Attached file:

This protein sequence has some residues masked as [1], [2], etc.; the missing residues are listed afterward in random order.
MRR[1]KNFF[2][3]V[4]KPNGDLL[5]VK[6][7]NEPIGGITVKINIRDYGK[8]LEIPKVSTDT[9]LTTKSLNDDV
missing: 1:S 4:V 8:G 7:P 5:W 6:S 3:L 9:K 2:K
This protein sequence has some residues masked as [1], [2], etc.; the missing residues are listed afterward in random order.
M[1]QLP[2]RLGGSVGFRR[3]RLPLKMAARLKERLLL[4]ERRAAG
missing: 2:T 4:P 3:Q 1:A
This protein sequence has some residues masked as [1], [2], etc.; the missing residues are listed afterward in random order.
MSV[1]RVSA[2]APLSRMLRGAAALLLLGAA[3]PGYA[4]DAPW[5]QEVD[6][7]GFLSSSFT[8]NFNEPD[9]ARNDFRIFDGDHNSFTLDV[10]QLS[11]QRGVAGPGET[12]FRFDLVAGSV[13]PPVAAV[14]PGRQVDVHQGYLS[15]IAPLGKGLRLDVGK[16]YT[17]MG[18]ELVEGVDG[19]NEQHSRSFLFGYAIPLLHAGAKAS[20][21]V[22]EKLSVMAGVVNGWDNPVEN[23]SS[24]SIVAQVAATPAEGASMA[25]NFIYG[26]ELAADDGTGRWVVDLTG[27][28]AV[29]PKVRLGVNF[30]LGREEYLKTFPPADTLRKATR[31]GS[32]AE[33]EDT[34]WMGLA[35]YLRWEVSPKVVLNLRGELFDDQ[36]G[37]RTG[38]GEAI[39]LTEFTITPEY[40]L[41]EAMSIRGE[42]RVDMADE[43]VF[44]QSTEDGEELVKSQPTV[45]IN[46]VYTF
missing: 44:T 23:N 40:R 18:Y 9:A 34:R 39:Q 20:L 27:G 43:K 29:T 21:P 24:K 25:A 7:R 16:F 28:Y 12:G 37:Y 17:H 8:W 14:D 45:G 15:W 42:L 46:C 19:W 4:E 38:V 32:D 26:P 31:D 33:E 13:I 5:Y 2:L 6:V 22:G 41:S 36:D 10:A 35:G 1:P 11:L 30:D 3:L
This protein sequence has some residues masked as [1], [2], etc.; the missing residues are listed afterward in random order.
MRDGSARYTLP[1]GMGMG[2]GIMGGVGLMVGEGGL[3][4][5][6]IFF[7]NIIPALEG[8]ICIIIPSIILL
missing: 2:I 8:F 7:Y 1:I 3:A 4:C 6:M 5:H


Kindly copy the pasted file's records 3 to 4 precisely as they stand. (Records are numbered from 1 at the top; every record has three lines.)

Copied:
This protein sequence has some residues masked as [1], [2], etc.; the missing residues are listed afterward in random order.
MSV[1]RVSA[2]APLSRMLRGAAALLLLGAA[3]PGYA[4]DAPW[5]QEVD[6][7]GFLSSSFT[8]NFNEPD[9]ARNDFRIFDGDHNSFTLDV[10]QLS[11]QRGVAGPGET[12]FRFDLVAGSV[13]PPVAAV[14]PGRQVDVHQGYLS[15]IAPLGKGLRLDVGK[16]YT[17]MG[18]ELVEGVDG[19]NEQHSRSFLFGYAIPLLHAGAKAS[20][21]V[22]EKLSVMAGVVNGWDNPVEN[23]SS[24]SIVAQVAATPAEGASMA[25]NFIYG[26]ELAADDGTGRWVVDLTG[27][28]AV[29]PKVRLGVNF[30]LGREEYLKTFPPADTLRKATR[31]GS[32]AE[33]EDT[34]WMGLA[35]YLRWEVSPKVVLNLRGELFDDQ[36]G[37]RTG[38]GEAI[39]LTEFTITPEY[40]L[41]EAMSIRGE[42]RVDMADE[43]VF[44]QSTEDGEELVKSQPTV[45]IN[46]VYTF
missing: 44:T 23:N 40:R 18:Y 9:A 34:R 39:Q 20:L 27:G 43:K 29:T 21:P 24:K 25:A 7:R 16:F 28:Y 12:G 37:Y 17:H 8:W 14:D 45:G 15:W 42:L 46:C 19:W 4:E 38:V 32:D 26:P 31:D 33:E 13:I 5:Y 2:L 6:V 22:G 41:S 36:D 10:A 35:G 1:P 11:L 30:D 3:L
This protein sequence has some residues masked as [1], [2], etc.; the missing residues are listed afterward in random order.
MRDGSARYTLP[1]GMGMG[2]GIMGGVGLMVGEGGL[3][4][5][6]IFF[7]NIIPALEG[8]ICIIIPSIILL
missing: 2:I 8:F 7:Y 1:I 3:A 4:C 6:M 5:H